What’s the difference between a LIC and an active ETF?
We have had a few questions about what’s the difference between a LIC and an active ETF recently and thought I would explore this thought a little further.
First, an LIC is a funds manager that uses their smarts to beat the market or at least their benchmark. Not all LICs trade anywhere near the underlying value of their assets. They can trade at a big discount and sometimes a big premium. The LIC may or may not be that transparent with reporting its holdings or its NTA/performance figures and the fees are much higher plus they usually get a kicker if they outperform. There are also importantly no market makers in the LIC. So, no requirement on the LIC to provide liquidity and close up a discount to NTA and arbitrage any price discrepancy away.
An active ETF though gives you the power of an actively managed fund with greater disclosure of the underlying assets and the NTA at regular intervals. No ‘trust me I have a black box’ investment philosophy. The fees are considerably cheaper and usually have no kickers for performance and trade far closer to the NTA which is published and known usually daily. They are also controlled by market makers that ensure that the price stays approximately close to the NTA. If things get out of whack there are mechanisms to arbitrage the difference away. Not so with a LIC. A trader or market maker cannot buy up the fund as its assets are trading at a big discount and then apply to wind up the fund and liquidate the assets and so make the difference between the two values. That is hard to do. Very hard. LIC managers tend to get upset when their fund gravy train gets taken away from them. They try to close up the discount through better communication (more updates) buy backs and even directors buying the shares. They try but do sometimes fail miserably.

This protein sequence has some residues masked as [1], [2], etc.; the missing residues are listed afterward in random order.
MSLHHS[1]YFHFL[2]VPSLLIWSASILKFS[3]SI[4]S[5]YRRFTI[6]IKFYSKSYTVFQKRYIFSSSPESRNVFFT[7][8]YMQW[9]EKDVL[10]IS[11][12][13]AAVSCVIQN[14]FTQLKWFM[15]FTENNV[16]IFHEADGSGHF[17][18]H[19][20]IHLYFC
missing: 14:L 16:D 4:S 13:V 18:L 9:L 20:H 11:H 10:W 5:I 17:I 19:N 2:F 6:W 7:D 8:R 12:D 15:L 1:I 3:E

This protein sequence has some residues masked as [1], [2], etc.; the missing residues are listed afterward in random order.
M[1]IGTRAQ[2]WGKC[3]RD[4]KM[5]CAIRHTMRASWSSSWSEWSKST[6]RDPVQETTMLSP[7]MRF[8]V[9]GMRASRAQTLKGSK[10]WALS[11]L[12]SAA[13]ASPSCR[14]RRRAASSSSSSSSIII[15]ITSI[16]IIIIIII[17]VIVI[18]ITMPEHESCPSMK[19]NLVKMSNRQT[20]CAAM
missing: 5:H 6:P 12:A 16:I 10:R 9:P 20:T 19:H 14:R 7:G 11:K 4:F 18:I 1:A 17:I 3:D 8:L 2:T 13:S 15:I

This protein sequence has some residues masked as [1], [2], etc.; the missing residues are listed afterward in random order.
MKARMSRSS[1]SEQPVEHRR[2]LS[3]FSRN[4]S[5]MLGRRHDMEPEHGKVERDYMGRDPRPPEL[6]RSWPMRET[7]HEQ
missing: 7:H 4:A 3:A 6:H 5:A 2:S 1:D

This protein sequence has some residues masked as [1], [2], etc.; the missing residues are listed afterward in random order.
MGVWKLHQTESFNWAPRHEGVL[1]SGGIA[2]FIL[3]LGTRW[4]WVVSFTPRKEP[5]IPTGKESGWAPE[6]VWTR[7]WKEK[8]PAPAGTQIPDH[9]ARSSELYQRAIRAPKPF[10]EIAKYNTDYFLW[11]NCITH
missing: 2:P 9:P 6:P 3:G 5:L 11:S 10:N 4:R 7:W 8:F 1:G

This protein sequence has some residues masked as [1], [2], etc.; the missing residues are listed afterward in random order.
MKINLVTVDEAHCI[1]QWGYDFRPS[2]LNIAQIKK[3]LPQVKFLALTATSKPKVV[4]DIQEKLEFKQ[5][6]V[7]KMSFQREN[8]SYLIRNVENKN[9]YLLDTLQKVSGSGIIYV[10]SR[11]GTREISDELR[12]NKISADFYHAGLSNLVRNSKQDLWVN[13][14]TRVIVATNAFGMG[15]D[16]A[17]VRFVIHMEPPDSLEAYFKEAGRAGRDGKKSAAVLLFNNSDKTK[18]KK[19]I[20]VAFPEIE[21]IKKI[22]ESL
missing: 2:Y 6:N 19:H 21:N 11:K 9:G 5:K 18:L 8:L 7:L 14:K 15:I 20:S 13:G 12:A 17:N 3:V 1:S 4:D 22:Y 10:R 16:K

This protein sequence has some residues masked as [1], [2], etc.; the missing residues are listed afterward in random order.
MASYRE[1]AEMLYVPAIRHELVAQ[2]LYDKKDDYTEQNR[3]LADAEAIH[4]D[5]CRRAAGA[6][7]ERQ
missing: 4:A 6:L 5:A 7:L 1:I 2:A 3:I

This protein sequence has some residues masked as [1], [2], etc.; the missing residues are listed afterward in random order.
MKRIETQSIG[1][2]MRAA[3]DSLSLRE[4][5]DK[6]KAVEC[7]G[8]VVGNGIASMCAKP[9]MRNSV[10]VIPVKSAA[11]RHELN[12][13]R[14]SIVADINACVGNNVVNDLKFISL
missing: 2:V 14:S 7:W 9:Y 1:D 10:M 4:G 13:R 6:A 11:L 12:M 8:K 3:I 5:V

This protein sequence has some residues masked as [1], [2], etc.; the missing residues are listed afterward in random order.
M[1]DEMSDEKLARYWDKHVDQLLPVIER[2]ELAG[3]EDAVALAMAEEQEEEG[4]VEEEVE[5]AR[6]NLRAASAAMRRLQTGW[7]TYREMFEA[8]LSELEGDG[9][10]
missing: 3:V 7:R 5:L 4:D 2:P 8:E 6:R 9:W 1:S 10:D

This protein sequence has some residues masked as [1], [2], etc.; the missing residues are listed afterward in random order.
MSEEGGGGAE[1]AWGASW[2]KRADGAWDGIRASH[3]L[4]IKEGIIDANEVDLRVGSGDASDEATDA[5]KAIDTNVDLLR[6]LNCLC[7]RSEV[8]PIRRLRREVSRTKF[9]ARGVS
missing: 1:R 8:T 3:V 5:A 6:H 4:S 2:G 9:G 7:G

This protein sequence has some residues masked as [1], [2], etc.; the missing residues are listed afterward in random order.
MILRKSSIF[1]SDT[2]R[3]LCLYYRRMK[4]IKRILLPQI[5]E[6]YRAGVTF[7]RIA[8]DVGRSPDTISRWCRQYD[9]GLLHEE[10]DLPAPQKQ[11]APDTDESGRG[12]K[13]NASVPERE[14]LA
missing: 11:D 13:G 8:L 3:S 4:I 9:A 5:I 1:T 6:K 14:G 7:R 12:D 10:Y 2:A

With an ETF you do not have that issue. That is the joy of the LIC. If there are transparent, good communicators and still trading at a big discount with known assets that are liquid, I have referred to them in the past as the Hot Tub Time Machine. Sometimes especially during periods of extreme loss of confidence, the LIC gets whacked whilst the assets it owns bounce quickly and so buying the LIC at a discount is like being able to go back in time to before the rally and buy those stocks. Hence the Hot Tub Time Machine comparison.
At the end of the day, it is horses for courses. ETFs whether passive or active are big business. These used to be called structured products in my day. We created these products for small groups of clients to give exposure to an index, a commodity or a strategy. We sold them with big margins to professional investors. Now they are called ETFs with small margins that are sold by the score to retail investors.
Much bigger business.
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